I thought this would be a simple question, but I'm having trouble figuring it out. Not a homework assignment btw. I am a physics student and am just genuinely interested in physics problems involving math, which would be all of them.
So lets say we drop an object from a height, $R+r$, it falls toward earth. This height, $R+r$, is far enough away that the $g$ it experiences is a fraction of $g$ at sea-level. Let's just say that air resistance is negligible, and it wouldn't be that complicated to just integrate from $0$ velocity to the terminal velocity piece wise and deal with the rest of it later.
So the key here is that acceleration is changing with time. I thought I could simplify this by saying it changes with distance, and it has nothing to do with time, but this didn't really help, my guess is that maybe time is important (doh).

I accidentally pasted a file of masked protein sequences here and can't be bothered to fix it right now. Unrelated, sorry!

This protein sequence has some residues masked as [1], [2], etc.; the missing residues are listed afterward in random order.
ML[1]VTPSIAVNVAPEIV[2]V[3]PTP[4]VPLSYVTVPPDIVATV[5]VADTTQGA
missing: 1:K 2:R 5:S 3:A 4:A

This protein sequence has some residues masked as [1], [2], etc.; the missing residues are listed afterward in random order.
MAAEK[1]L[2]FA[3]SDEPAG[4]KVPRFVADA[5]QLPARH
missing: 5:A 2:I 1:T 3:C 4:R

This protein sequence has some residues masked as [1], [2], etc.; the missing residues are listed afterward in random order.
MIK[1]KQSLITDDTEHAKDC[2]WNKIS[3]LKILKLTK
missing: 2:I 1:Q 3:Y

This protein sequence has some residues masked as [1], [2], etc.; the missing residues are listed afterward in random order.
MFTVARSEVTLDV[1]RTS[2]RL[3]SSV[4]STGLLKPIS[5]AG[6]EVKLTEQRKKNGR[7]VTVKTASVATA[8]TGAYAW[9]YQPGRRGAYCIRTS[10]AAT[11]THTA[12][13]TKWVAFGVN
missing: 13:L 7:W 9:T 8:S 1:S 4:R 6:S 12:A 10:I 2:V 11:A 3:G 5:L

I tried integrating acceleration with time, and ended up nowhere. I tried integrating $a=GM/R^2$ with respect to $R$ from $R+r$ to $R$ and ended up with a negative function.
I saw somewhere someone tried to expand with taylor series, they even have something similar on hyperphysics, but I can't figure out how to obtain the polynomials that precede the variables.
This is the hyperphysics site where they use polynomials to find the distance. http://hyperphysics.phy-astr.gsu.edu/hbase/avari.html#c1
Maybe I can't solve this because I haven't taken a course in differential equations yet. What I want to know is how to calculate the distance at any time.